How can ICTs work for development?
As Costa Rica based co-operative Sulá Batsú turns ten years old, General Director Kemly Camacho shares her thoughts on knowledge management and why she thinks computer engineering is a social science.
Sulá Batsú, co-founded by Kemly Camacho in 2005, works to strengthen Central American social enterprises, community networks and social movements.
It spreads itself across and between a variety of areas, including information and communication technologies (ICTs) for development and citizen action, while promoting collaborative work and knowledge construction, the social economy and culture as an engine of social transformation.
Camacho began her working life in the private sector as a computer engineer but went on to study anthropology and is now a university lecturer in both subjects. ‘Since the beginning I felt that there was something to do with humanity which needed to be integrated into computer engineering,’ she explains.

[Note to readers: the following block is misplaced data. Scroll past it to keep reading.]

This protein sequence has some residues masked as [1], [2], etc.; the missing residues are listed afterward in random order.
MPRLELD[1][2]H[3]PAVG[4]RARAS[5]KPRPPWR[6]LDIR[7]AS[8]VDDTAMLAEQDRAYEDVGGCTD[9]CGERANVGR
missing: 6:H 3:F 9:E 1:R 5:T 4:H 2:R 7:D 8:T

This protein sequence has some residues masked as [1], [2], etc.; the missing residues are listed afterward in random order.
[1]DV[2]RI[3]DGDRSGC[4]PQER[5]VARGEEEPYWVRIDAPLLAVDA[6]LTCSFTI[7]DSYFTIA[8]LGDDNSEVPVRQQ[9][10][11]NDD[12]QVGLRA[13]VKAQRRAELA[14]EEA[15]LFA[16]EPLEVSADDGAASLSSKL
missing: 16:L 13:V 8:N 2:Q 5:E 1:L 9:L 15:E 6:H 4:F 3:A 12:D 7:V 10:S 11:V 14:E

‘I always say to the computer engineering students that it’s very close to social science – they don’t like the idea at the beginning, but really computers and informatics are crucial for society,’ says Camacho.
'It’s these professionals who are developing the platforms for information and communication processes in the society. It’s very close to the social, it’s very close to what happens in development.’
‘It’s impossible at this moment to imagine development without ICTs,’ she says, stressing that that the strength in technology is how you use it – not just the technology itself. ‘I think ICTs have to be a tool for people to be really informed about the most important topics, the tool for people to know other experiences and practices and improve the way that they live.’
'Looking at ICTs and us as consumers, or consumers of information, or as consumers of devices and gadgets… this kind of ICT and development is not what we promote.’
Find out more about Sulá Batsú here at the organisation’s website (www.sulabatsu.com).
Sulá Batsú, along with Eldis, are one of the partners in the Global Open Knowledge Hub which had held an international workshop on partnerships for Open Knowledge at the Institute of Development Studies (IDS) from 21-23 October. Watch a video recording from this event here at the IDS website.
Read a longer version of this article here at the BRIDGE website.